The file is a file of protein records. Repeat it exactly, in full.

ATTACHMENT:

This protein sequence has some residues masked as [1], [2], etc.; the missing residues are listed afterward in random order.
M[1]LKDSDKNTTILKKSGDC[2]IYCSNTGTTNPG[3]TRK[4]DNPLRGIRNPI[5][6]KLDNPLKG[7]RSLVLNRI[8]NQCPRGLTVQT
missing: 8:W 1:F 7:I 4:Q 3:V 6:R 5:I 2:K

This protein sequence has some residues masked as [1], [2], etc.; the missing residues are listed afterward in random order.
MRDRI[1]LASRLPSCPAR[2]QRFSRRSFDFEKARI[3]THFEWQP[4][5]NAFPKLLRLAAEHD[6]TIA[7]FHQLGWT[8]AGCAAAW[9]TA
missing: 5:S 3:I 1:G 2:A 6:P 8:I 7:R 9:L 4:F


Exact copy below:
This protein sequence has some residues masked as [1], [2], etc.; the missing residues are listed afterward in random order.
M[1]LKDSDKNTTILKKSGDC[2]IYCSNTGTTNPG[3]TRK[4]DNPLRGIRNPI[5][6]KLDNPLKG[7]RSLVLNRI[8]NQCPRGLTVQT
missing: 8:W 1:F 7:I 4:Q 3:V 6:R 5:I 2:K

This protein sequence has some residues masked as [1], [2], etc.; the missing residues are listed afterward in random order.
MRDRI[1]LASRLPSCPAR[2]QRFSRRSFDFEKARI[3]THFEWQP[4][5]NAFPKLLRLAAEHD[6]TIA[7]FHQLGWT[8]AGCAAAW[9]TA
missing: 5:S 3:I 1:G 2:A 6:P 8:I 7:R 9:L 4:F